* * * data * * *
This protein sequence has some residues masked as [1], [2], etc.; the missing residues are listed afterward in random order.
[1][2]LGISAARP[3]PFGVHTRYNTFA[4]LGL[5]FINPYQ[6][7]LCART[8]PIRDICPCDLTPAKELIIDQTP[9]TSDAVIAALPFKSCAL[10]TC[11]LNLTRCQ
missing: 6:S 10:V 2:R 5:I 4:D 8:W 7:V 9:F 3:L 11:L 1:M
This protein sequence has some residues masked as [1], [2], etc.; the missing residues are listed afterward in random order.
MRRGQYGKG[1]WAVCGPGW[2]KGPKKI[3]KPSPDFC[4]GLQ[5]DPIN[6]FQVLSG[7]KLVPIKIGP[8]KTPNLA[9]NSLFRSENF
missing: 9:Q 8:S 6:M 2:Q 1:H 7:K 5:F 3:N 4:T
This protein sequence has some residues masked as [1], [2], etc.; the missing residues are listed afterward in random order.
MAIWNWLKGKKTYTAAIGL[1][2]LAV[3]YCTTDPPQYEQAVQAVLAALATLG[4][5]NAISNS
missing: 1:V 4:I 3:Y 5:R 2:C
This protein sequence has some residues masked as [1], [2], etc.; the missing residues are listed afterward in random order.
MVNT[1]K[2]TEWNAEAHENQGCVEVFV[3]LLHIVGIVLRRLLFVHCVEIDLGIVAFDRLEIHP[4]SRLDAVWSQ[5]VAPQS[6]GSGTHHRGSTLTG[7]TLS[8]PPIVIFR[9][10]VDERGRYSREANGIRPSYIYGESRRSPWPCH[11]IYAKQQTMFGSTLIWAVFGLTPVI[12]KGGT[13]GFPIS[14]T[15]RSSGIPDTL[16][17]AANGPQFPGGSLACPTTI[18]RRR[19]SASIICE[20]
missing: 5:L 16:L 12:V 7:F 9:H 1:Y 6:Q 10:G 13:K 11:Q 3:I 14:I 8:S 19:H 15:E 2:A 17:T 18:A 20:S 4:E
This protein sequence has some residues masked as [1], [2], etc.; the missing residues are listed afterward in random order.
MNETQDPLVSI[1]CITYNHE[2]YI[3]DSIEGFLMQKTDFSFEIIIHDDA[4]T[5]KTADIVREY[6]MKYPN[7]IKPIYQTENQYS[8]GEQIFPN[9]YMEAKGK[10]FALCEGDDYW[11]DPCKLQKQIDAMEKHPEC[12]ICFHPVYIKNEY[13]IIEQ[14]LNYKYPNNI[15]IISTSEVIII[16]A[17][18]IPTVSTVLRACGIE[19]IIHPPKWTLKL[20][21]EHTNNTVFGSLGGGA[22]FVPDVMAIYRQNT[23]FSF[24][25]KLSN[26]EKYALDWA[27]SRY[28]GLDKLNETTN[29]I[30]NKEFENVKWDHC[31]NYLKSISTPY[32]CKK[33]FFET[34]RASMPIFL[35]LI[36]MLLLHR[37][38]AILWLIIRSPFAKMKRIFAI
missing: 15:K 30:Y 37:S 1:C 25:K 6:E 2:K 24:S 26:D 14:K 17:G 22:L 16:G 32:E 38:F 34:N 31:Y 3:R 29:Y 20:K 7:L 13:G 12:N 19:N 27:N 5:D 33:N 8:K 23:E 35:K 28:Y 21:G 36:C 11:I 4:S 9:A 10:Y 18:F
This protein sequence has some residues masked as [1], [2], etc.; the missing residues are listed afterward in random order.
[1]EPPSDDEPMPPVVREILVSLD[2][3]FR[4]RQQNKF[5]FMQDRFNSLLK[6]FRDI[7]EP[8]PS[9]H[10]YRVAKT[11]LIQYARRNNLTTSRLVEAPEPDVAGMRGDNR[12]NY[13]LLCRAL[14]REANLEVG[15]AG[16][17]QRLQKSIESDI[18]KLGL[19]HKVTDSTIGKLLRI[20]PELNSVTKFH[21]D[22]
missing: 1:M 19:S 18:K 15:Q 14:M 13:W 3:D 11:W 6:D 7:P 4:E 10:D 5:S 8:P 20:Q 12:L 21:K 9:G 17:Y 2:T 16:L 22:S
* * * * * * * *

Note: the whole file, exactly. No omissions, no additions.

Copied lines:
This protein sequence has some residues masked as [1], [2], etc.; the missing residues are listed afterward in random order.
[1][2]LGISAARP[3]PFGVHTRYNTFA[4]LGL[5]FINPYQ[6][7]LCART[8]PIRDICPCDLTPAKELIIDQTP[9]TSDAVIAALPFKSCAL[10]TC[11]LNLTRCQ
missing: 6:S 10:V 2:R 5:I 4:D 8:W 7:V 9:F 3:L 11:L 1:M
This protein sequence has some residues masked as [1], [2], etc.; the missing residues are listed afterward in random order.
MRRGQYGKG[1]WAVCGPGW[2]KGPKKI[3]KPSPDFC[4]GLQ[5]DPIN[6]FQVLSG[7]KLVPIKIGP[8]KTPNLA[9]NSLFRSENF
missing: 9:Q 8:S 6:M 2:Q 1:H 7:K 5:F 3:N 4:T
This protein sequence has some residues masked as [1], [2], etc.; the missing residues are listed afterward in random order.
MAIWNWLKGKKTYTAAIGL[1][2]LAV[3]YCTTDPPQYEQAVQAVLAALATLG[4][5]NAISNS
missing: 1:V 4:I 3:Y 5:R 2:C
This protein sequence has some residues masked as [1], [2], etc.; the missing residues are listed afterward in random order.
MVNT[1]K[2]TEWNAEAHENQGCVEVFV[3]LLHIVGIVLRRLLFVHCVEIDLGIVAFDRLEIHP[4]SRLDAVWSQ[5]VAPQS[6]GSGTHHRGSTLTG[7]TLS[8]PPIVIFR[9][10]VDERGRYSREANGIRPSYIYGESRRSPWPCH[11]IYAKQQTMFGSTLIWAVFGLTPVI[12]KGGT[13]GFPIS[14]T[15]RSSGIPDTL[16][17]AANGPQFPGGSLACPTTI[18]RRR[19]SASIICE[20]
missing: 5:L 16:L 12:V 7:F 9:H 1:Y 6:Q 10:G 13:K 11:Q 3:I 14:I 8:S 19:H 15:E 2:A 17:T 18:A 20:S 4:E
This protein sequence has some residues masked as [1], [2], etc.; the missing residues are listed afterward in random order.
MNETQDPLVSI[1]CITYNHE[2]YI[3]DSIEGFLMQKTDFSFEIIIHDDA[4]T[5]KTADIVREY[6]MKYPN[7]IKPIYQTENQYS[8]GEQIFPN[9]YMEAKGK[10]FALCEGDDYW[11]DPCKLQKQIDAMEKHPEC[12]ICFHPVYIKNEY[13]IIEQ[14]LNYKYPNNI[15]IISTSEVIII[16]A[17][18]IPTVSTVLRACGIE[19]IIHPPKWTLKL[20][21]EHTNNTVFGSLGGGA[22]FVPDVMAIYRQNT[23]FSF[24][25]KLSN[26]EKYALDWA[27]SRY[28]GLDKLNETTN[29]I[30]NKEFENVKWDHC[31]NYLKSISTPY[32]CKK[33]FFET[34]RASMPIFL[35]LI[36]MLLLHR[37][38]AILWLIIRSPFAKMKRIFAI
missing: 15:K 30:Y 37:S 1:C 25:K 6:E 2:K 24:S 26:D 14:K 17:G 22:L 16:G 32:E 38:F 34:N 31:Y 3:R 29:Y 20:K 7:L 13:G 12:N 19:N 27:N 5:D 33:N 8:K 23:E 35:K 28:Y 21:G 36:C 11:I 4:S 9:A 10:Y 18:F
This protein sequence has some residues masked as [1], [2], etc.; the missing residues are listed afterward in random order.
[1]EPPSDDEPMPPVVREILVSLD[2][3]FR[4]RQQNKF[5]FMQDRFNSLLK[6]FRDI[7]EP[8]PS[9]H[10]YRVAKT[11]LIQYARRNNLTTSRLVEAPEPDVAGMRGDNR[12]NY[13]LLCRAL[14]REANLEVG[15]AG[16][17]QRLQKSIESDI[18]KLGL[19]HKVTDSTIGKLLRI[20]PELNSVTKFH[21]D[22]
missing: 1:M 19:S 18:K 15:Q 14:M 13:W 3:D 11:W 6:D 7:P 4:E 10:D 5:S 8:P 20:Q 12:L 21:K 9:G 17:Y 2:T 16:L 22:S